Ted Roelofs, Bridge Magazine

Ted Roelofs

Bridge Magazine

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Past articles by Ted:

As Michigan boosts school security after shootings, how much is too much?

Deadly shootings at MSU and Oxford High spurred the tate to divert millions of dollars for school police officers and other security measures. Research is mixed on whether those measures save lives, and they come with a cost to student mental health. → Read More

Michigan youth in mental health crisis: Could more screening help?

Advocates endorse national panel guidelines to screen children aged 8 to 18 for anxiety disorders. → Read More

Food assistance cuts loom for 1.3 million Michiganders. No legislative action yet

Some low-income households will see a loss of more than $500 in monthly benefits beginning March 1. → Read More

Medicare’s $35-a-month insulin cap still leaves many Michigan residents out of luck

Hundreds of thousands of Michigan residents with diabetes don’t qualify for the price cap because they aren’t in Medicare. Health advocates add that even with the cap, low-income patients can’t afford the other aspects of diabetes care. → Read More

On Michigan State campus, fragile emotions and a fierce desire for support

Students say they are still processing the terror of Monday. One said she feels like she can never again walk comfortably without looking over her shoulder. Experts say most students will show resilience, but want students and those who love them to monitor their progress. → Read More

‘Staggering’ rise in overdoses, suicides for African Americans in Michigan

The rate of opioid overdose deaths doubled among Black residents over a recent five-year period. Suicide rates jumped 88 percent. Advocates say isolation, treatment disparities and the ubiquity of fentanyl in street drugs are behind the increases. → Read More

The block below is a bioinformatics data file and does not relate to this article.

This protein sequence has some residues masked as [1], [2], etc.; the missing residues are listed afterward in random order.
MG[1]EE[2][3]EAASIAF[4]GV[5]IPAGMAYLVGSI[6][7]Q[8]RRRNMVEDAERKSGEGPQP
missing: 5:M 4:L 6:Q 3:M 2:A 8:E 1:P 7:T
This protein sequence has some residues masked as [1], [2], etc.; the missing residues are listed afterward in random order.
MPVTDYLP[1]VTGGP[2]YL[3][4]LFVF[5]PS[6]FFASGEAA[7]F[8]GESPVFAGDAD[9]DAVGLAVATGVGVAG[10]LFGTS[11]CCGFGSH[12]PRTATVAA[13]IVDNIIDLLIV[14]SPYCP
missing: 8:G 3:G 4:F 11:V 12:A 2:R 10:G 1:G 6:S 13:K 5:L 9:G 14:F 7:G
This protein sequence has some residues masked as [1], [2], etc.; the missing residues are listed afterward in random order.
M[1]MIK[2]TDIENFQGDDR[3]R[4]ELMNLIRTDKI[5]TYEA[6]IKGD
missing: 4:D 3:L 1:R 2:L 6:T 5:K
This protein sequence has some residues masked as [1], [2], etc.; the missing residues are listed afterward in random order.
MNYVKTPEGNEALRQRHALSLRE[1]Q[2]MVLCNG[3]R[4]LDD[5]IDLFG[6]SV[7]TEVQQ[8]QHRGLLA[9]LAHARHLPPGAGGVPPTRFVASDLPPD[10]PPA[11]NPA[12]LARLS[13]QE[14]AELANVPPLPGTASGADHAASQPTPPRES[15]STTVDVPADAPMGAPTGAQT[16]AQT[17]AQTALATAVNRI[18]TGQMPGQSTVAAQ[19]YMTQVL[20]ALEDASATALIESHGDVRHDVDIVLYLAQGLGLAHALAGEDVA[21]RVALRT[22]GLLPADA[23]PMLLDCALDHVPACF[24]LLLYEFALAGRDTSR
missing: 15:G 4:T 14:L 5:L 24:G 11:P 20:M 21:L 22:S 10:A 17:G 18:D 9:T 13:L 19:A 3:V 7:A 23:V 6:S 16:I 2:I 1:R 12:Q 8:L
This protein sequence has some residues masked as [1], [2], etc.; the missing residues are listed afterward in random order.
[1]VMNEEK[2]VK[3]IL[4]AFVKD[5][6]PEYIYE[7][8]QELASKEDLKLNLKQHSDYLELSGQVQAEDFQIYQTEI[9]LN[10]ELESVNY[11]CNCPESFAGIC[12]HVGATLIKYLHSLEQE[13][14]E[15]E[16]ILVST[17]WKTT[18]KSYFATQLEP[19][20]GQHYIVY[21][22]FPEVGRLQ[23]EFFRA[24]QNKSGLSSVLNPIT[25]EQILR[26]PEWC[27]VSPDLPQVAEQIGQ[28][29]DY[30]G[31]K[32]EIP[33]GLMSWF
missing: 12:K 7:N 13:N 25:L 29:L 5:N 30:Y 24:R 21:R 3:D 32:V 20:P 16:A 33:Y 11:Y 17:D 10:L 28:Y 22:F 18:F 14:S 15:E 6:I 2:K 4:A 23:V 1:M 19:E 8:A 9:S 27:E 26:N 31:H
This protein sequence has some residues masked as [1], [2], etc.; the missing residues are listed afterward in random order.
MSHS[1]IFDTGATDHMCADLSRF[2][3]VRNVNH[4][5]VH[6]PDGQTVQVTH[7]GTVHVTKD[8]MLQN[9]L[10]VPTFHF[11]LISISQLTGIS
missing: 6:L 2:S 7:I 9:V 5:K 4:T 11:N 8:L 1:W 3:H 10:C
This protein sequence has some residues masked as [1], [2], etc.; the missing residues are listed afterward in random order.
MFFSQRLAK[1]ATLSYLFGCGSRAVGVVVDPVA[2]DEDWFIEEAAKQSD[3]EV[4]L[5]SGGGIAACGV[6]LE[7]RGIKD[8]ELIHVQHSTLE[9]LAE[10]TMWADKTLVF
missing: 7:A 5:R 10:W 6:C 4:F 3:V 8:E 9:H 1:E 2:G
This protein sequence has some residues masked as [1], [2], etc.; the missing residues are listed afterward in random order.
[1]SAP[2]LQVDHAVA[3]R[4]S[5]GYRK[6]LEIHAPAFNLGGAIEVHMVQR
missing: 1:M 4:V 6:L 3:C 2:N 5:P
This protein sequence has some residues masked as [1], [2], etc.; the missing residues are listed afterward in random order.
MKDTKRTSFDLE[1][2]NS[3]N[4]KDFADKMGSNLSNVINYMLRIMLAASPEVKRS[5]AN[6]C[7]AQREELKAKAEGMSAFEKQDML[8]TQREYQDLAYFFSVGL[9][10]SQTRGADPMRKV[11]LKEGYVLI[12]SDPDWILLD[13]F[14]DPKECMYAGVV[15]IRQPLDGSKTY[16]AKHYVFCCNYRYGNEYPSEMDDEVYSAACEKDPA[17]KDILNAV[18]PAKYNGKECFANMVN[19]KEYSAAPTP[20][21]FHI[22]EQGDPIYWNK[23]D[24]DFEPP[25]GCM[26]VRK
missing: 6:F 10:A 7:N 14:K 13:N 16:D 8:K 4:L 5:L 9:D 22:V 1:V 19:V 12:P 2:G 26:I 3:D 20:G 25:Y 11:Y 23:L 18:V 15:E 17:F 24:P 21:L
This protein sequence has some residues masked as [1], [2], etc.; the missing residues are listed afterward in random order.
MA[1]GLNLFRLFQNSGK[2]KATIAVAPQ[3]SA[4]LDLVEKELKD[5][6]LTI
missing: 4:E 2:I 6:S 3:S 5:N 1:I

Michigan's wake up call: Pediatric group issues guidance against childhood obesity

The American Academy of Pediatrics urges earlier and intensive interventions, including surgery in severe cases, to stem a rising tide of childhood obesity but not every Michigan doctor agrees → Read More

Medicaid review could drop 400,000 Michigan residents from coverage

Beginning April 1, Michiganders must once again prove Medicaid eligibility, following years of protection from cutoffs during the pandemic. Many will likely lose coverage even though they qualify because they don’t fill out the right form. → Read More

Michigan sees spike in 988 mental health calls. But what happens next?

Michigan’s new three-digit hotline has produced a jump in calls by people in mental health distress since it began last summer. But advocates say the next step – continued treatment for those callers – is fraught with delays because of a shortage of trained professionals. → Read More

Long shifts, low pay, high stress: Why Michigan can’t find 911 dispatchers

Michigan emergency call centers are short staffed, some by up to 30 percent. That forces dispatchers to work punishingly long shifts, day after grueling day. Burn out is high, but the price paid by people needing emergency help can be even higher. → Read More